February 15 - You Tube launched in the US.
August 29 - Hurricane Katrina devastates southern states of the USA
October 8 - A massive (7.6) earthquake in Northern Pakistan and Kasmir devastates an area the size of New Zealand killing an estimated 75,000 people, injuring 100,000 and leaving 3.5m homeless.
August 13 - David Lange was New Zealand's youngest 20th-century prime minister. Renowned for his sharp wit and oratory, he is best remembered as the leader of the fourth Labour government from 1984 to 1989.
The new Christchurch Women's Hospital opens.
The Crusaders win the last Super 12 competition before it is expanded to 14 teams.
Measures designed to counter the smog are introduced.
The Kate Valley landfill is operational.
Credit: Ch-Ch City Libraries
January 6: Kaikoura TC holds a race meeting at Addington.
February 24: Reefton TC holds a race meeting at Addington to replace its meeting abandoned on December 30 2004.
November 18: Mainland Banner becomes the first 4 year old mare to win the NZ Cup.
A great horse might be worthy of a very public farewell, like Lyell Creek was granted at Alexandra Park last Friday (6 May 2005). A truly great one, a people's champion, may even be so important to his industry that the TAB will cancel a race and make a 10 minute window on Trackside just so people can watch that farewell. And the rarest of horses may be good enough to convince the Auckland Trotting Club to change one of their premier public areas from being the Lordship Lounge to the Lyell Creek Lounge, as they did last Friday.
But when you are the best, the only $3 million standardbred ever born in Australasia, you deserve something even more special than that. And Lyell Creek has been offered that something special, the highest honour the ATC can bestow on a horse. "We want him to be buried here one day," said ATC President Sid Holloway.
Now that doesn't sound like a lot of fun for Lyell, who considering his longevity on the racetrack probably has desires to live another 20 years. But when he is eventually called to the great barn in the sky the ATC want Lyell Creek's remains to be buried at Alexandra Park alongside perhaps the only NZ standardbred who can be mentioned in the same breath: Cardigan Bay.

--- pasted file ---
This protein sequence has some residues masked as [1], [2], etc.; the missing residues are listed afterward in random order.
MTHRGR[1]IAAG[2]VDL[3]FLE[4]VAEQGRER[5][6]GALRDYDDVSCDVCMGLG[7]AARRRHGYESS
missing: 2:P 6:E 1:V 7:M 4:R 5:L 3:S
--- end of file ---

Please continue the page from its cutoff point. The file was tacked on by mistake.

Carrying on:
"We would one day love to honour Lyell Creek by building a memorial to him here alongside Cardigan Bay, so our two greatest harness horses can be side by side. We have made that offer to his connections as well."
Whether Lyell Creek eventually joins Cardigan Bay is hopefully a question for decades from now, but what is sure is that we won't see his like again for a long time.
How can we expect to see another pacing-bred son of a siring flop go on to become our richest ever trotter? Or even begin to believe a horse who never raced in the age groups could one day take on the best in the world and become a 1:51 trotter? To expect any horse in the future to be able to overcome a 55m handicap in a Group 1 race or win our two biggest trots after spending three years out of the country would be farcical. So don't bother waiting for another Lyell. He ain't coming.
All we can do is remember a remarkable last six years.
Years that contained two enormous winning streaks, three Dominions and three Rowe Cups, the richest ever Inter-Dominion Trot Final, and one of Addington's greatest ever upsets. We can remember how amazed we all were when Lyell Creek became our first millionaire trotter, then doubled that, and depending on what exchange rates you use, tripled it. We can remember the rarity of seeing a horse on the network news, a standardbred being partially syndicated while he was still racing. What about the dramas of owner Graham Bruton, who started at the bottom, rocketed to the top, crashed to the bottom again but then still, came out a long way on top. And how about those winter Sunday mornings watching Lyell taking on the best live on Trackside from the Meadowlands, racing that opened our eyes and filled out racing pages.
But most importantly of all, Lyell gave us hope. To every owner of a battling baby trotter who doesn't look capable of making it, to every breeder who can't afford to go to Christian Cullen or Muscles Yankee. To those who battle and dream, Lyell Creek is the hero harness racing needed.
His is a story so incredible somebody should write a book about it. The only problem is, watching Lyell walk of Alexandra Park for the final time last Friday night, his story is almost to good to be true.
Credit: Michael Guerin writing in HR Weekly
Canterbury's close-knit harness racing industry farewelled one of its favourite sons on Saturday. Murray Butt's public funeral was held at the Templeton Community Centre, near Christchurch, at 12noon. Butt, aged 59, died suddenly and unexpectedly at his Templeton property, Oriole Lodge, on Tuesday 6 December.
The Canterbury harness racing community was rocked by the sad and unscheduled circumstances of his passing. Many are struggling to come to grips with his untimely death. Acclaimed as a modest and unassuming personality, he invariably created the impression he wanted to get along well with as many people as possible. He was very good at it.
A warm humoured and agreeable individual, he shunned conflict and criticism and invariably demonstrated acceptable gentlemanly ways that endeared him to all he knew. He was once described by a respected contemporary as "unflappable and always the same.''